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THE PRINCIPLES OF ARITHMETIC
NUMEROUS PROBLEMS FOR ORAL ANALYSIS
ALBERT N. RAUB, Ph.D.
PRESIDENT OF DELAWARE COLLEGE, AND AUTHOR OF “SCHOOL MANAGEMENT,"
ENGLISH AND AMERICAN LITERATURE.'
THE educational public have become so accustomed to the term mental arithmetic, and the title has become so distinctive, that it would probably be unwise to call the exercises prepared for a book of this kind by their proper name—oral arithmetic. Mental Arithmetic is therefore used as the name of the book, because this title has become most familiar to both teacher and pupil.
The author has tried to make this work not only progressive and practical in its character, but also to adapt it to the wants of those who believe that oral and written arithmetic should be taught in conjunction, the mental or oral arithmetic being made to serve the purpose of developing the principles of the science by a class of problems simpler than are usually found in the written arithmetic, where the help of pen or pencil is an excuse for their presence.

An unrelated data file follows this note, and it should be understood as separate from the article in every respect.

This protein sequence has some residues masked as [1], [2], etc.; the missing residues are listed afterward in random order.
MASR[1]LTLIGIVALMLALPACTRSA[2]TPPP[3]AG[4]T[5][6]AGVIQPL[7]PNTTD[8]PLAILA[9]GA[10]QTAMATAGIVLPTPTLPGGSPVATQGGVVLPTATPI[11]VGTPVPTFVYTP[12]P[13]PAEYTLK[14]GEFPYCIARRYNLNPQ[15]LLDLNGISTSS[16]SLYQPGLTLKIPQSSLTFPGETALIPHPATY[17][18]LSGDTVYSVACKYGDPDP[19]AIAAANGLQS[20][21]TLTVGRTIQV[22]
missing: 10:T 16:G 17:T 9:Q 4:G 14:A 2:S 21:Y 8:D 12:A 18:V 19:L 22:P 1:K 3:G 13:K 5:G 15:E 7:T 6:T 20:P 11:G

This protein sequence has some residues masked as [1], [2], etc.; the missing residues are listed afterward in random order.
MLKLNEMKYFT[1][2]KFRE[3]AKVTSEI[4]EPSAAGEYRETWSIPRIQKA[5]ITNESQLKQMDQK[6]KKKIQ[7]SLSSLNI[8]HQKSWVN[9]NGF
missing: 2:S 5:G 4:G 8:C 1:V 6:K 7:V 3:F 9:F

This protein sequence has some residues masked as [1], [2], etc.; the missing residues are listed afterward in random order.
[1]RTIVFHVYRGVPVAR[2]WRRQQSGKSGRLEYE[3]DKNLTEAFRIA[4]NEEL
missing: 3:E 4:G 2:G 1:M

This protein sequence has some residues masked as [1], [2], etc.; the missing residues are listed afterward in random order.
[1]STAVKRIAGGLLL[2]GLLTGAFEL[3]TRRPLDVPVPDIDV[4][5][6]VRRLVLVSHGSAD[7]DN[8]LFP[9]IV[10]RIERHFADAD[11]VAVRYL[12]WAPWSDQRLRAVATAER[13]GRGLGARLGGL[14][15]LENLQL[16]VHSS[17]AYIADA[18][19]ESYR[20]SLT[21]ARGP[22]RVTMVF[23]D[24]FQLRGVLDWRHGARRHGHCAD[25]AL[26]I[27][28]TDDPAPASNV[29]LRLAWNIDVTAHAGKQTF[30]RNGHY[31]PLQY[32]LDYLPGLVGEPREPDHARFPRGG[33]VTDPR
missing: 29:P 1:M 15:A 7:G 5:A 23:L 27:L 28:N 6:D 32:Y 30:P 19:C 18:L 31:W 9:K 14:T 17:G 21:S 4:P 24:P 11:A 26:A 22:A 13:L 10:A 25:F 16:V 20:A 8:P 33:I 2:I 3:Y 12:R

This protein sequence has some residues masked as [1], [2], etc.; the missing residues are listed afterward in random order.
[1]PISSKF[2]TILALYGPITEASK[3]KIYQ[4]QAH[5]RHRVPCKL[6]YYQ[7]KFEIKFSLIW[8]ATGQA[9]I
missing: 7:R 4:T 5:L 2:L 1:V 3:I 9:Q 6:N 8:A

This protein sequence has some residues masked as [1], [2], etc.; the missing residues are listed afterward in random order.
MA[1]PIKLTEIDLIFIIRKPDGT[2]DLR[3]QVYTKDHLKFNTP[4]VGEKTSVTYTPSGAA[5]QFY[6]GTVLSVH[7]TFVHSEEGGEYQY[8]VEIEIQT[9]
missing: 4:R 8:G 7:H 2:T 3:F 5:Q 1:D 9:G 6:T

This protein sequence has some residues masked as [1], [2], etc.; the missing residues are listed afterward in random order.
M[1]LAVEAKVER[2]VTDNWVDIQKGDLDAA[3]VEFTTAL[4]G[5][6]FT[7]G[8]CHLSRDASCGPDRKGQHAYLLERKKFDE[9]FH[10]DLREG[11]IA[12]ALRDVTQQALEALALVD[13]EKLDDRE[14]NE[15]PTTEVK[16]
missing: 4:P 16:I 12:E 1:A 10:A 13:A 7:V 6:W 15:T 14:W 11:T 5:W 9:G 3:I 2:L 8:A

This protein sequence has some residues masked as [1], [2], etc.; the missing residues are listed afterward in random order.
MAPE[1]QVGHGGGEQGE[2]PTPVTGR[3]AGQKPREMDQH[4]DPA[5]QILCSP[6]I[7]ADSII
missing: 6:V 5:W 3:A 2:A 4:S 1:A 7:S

Much of the opposition which once existed against the study of mental arithmetic arose partly because the subject was made too difficult, and partly because there was no visible connection, as ordinarily taught, between the oral and the written process. In order to overcome these objections all ambiguous or mere puzzle problems have been discarded, and